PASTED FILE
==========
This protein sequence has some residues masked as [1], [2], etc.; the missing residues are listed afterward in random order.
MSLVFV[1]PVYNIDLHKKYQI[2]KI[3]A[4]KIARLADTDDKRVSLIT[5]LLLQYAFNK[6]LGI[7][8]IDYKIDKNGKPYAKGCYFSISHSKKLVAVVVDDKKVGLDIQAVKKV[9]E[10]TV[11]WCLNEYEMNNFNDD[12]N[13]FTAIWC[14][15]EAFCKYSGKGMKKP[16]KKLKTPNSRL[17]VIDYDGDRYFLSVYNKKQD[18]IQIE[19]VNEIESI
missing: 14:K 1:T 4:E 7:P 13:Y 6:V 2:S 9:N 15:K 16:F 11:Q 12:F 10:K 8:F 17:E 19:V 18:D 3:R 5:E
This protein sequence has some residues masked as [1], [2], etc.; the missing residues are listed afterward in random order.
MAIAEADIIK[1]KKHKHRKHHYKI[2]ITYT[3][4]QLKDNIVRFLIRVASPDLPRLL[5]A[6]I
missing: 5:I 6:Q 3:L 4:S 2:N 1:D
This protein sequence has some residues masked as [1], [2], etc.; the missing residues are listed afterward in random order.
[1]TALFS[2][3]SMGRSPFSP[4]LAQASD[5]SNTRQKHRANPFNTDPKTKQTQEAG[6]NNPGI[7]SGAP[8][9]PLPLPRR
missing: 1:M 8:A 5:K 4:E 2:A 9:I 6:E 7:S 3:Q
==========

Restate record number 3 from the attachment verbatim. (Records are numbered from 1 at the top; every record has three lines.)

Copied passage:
This protein sequence has some residues masked as [1], [2], etc.; the missing residues are listed afterward in random order.
[1]TALFS[2][3]SMGRSPFSP[4]LAQASD[5]SNTRQKHRANPFNTDPKTKQTQEAG[6]NNPGI[7]SGAP[8][9]PLPLPRR
missing: 1:M 8:A 5:K 4:E 2:A 9:I 6:E 7:S 3:Q